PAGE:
52

I can't figure out how to make setup.py add a scrip to the the user's /bin or /usr/bin or whatever.

E.g., I'd like to add a myscript.py to /usr/bin so that the user can call myscript.py from any directory.

  • Try this example. By default, python setup.py install will install my_project into /usr/local/bin. To delete installation, run python setup.py install --record files.txt, which generates files.txt, and then delete those paths by rm – anonymous Mar 31 '17 at 13:33
22

The Python documentation explains it under the installing scripts section.

Scripts are files containing Python source code, intended to be started from the command line.

setup(...,
      scripts=['scripts/xmlproc_parse', 'scripts/xmlproc_val']
)
  • 2
    That seems to put files into the Python bin directory (on my Mac /opt/local/Library/Frameworks/Python.framework/Versions/3.1/bin/) but I still cannot run them. – Aaron Yodaiken Jan 30 '11 at 0:03
  • 3
    aharon, depending on how you installed 3.1, you may have to alter your PATH in order for the scripts within its bin directory to properly function. See this answer to a previous question for instructions on doing so. – Andrew Jan 30 '11 at 0:12
  • This works for scripts that are not Python scripts as well. Unfortunately it also considers anything including just plain data files in the bin directory to be executable if it is listed there as well. – CMCDragonkai Oct 25 '18 at 5:20
50

Consider using console_scripts:

from setuptools import setup
setup(name='some-name',
      ...
      entry_points = {
              'console_scripts': [
                  'command-name = package.module:main_func_name',                  
              ],              
          },
)

Where main_func_name is a main function in your main module. command-name is a name under which it will be saved in /usr/local/bin/ (usually)

  • 1
    If you are running pip3 install --editable . it will install to the command to /home/{username}/.local/bin. If you run sudo pip3 install --editable . it will install the command to /usr/local/bin/ – sonance207 Jan 29 '18 at 4:02
13

If you're willing to build and install the entire python package, this is how I would go about it:

  • Edit the setup() function in setup.py to contain a parameter named scripts and set its argument as the location of the file(s) you wish to run from anywhere. e.g.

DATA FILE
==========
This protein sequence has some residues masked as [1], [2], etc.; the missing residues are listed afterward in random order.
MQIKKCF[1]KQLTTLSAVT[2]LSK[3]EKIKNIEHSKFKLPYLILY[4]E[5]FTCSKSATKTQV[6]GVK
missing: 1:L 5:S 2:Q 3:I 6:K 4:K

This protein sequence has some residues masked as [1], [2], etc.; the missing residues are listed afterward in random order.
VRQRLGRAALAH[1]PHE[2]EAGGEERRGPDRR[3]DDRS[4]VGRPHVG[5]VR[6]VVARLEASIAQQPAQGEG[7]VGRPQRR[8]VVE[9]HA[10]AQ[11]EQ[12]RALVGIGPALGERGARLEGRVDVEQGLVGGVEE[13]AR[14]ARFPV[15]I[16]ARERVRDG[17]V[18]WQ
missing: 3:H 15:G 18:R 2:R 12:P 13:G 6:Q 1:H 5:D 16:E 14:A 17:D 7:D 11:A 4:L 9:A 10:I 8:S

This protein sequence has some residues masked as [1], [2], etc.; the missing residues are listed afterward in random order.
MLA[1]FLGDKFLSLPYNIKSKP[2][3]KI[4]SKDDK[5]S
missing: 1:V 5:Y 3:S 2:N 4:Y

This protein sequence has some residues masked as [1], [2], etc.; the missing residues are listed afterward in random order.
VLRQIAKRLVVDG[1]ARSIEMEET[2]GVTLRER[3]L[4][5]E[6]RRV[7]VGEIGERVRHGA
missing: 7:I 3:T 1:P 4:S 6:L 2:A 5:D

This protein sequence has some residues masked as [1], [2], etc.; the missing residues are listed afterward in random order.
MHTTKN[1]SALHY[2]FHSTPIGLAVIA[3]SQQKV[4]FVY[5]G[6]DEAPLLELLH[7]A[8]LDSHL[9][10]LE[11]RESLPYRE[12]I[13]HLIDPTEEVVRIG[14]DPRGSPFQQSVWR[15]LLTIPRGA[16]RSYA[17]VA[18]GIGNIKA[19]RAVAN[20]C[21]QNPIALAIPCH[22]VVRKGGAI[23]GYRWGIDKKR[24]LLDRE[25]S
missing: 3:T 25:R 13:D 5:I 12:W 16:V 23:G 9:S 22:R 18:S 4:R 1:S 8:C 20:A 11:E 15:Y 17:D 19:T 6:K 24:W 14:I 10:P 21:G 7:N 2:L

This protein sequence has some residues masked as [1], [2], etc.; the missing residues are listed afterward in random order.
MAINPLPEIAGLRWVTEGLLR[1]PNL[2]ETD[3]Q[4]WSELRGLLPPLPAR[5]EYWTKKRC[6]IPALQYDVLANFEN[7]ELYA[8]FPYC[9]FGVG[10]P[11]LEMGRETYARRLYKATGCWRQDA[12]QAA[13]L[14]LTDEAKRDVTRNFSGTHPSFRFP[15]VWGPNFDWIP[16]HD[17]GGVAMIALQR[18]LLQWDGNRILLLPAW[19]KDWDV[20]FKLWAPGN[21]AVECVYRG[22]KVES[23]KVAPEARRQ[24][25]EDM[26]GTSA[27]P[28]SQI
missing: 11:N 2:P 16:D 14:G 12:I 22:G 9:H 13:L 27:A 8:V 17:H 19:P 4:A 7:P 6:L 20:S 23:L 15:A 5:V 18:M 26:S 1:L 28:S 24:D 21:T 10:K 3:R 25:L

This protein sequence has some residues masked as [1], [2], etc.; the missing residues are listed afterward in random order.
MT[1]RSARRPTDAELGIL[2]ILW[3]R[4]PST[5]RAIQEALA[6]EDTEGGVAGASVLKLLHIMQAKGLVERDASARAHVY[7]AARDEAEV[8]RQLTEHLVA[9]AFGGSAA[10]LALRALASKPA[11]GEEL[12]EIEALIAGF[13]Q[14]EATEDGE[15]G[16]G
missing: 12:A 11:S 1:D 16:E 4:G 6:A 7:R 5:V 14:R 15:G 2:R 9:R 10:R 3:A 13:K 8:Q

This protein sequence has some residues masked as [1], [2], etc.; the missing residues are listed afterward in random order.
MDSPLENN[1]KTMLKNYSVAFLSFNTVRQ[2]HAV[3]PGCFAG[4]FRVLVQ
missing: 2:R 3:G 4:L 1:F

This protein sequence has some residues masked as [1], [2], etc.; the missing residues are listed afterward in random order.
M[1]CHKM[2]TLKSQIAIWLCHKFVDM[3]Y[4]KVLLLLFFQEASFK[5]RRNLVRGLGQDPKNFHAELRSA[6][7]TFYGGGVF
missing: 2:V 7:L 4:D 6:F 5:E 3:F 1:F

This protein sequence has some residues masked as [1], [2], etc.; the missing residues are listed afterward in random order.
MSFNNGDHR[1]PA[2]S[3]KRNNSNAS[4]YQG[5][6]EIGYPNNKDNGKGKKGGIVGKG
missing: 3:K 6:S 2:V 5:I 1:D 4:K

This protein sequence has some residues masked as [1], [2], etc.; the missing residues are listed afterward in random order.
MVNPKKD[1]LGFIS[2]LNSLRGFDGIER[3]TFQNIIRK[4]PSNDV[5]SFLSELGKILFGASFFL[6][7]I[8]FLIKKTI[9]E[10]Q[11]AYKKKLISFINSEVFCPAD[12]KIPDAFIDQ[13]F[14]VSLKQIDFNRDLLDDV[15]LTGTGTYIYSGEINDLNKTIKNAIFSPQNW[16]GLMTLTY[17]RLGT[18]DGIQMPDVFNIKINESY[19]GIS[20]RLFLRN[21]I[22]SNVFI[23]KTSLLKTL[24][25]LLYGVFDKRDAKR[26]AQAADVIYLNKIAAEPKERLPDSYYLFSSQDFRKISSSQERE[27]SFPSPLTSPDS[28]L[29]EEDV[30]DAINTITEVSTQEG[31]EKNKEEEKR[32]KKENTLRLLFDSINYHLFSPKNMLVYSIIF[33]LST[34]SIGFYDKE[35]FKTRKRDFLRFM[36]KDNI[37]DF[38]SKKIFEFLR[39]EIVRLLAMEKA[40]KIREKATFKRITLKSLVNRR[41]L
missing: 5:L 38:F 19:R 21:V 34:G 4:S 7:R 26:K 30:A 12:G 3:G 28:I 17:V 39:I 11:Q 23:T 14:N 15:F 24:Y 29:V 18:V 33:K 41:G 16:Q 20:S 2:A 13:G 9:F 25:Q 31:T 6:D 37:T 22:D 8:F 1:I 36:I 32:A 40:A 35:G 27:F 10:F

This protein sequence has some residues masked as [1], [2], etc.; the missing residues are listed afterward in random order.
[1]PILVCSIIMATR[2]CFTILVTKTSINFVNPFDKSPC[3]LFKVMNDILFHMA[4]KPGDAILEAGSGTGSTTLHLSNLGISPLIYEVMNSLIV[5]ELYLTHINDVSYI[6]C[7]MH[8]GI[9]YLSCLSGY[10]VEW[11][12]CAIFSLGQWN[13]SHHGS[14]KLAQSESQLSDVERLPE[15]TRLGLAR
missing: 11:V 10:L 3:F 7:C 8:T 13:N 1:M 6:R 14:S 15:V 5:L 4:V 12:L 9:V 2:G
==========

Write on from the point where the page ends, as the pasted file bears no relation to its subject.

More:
setup(name='myproject',author='',author_email='',scripts=['bin/myscript.py'])

  • Within the directory that contains setup.py, create a bin directory by typing mkdir bin
  • Add myscript.py to this newly-created bin directory (and make sure it's executable!)
  • cd into the directory that contains setup.py again, and install the entire python package by typing python setup.py install
  • Once the package is installed, you should be able to run myscript.py from anywhere on the system!
  • what if I want to omit the py extension? Btw, the practice of adding source code in bin directory is somewhat questionable – DataGreed Jul 26 '12 at 13:25
  • @DataGreed If you want to omit the .py extension...omit it :) as long as the file is executable, the extension can be omitted and you could simply run myscript from the command line. Forgive my naivete, but why is adding source code in the bin directory questionable? – wh1tney Jul 27 '12 at 17:15
  • It a very-very strange decision. Bin should contain builds, not sources. – DataGreed Jul 30 '12 at 8:05
  • I've posted an answer on how it should be done. – DataGreed Jul 30 '12 at 8:09
12

There are two ways in order to get a working command line tool from setuptools and PyPI infrastructure:

  1. The "scripts" Keyword Argument
    This allows the command-line execution of everything you want, it can be a Python script, a shell script or something completely different.
  2. The "console_scripts" Entry Point
    This allows Python functions (not scripts!) to be directly registered as command-line accessible tools.
  • Alas the first method will put scripts that likely have a ".py" extension into the bin directory AND (I think) don't get adjusted for virtualenvs. U-G-L-Y. Best to use console_scripts. – Chris Cogdon Dec 1 '17 at 19:12

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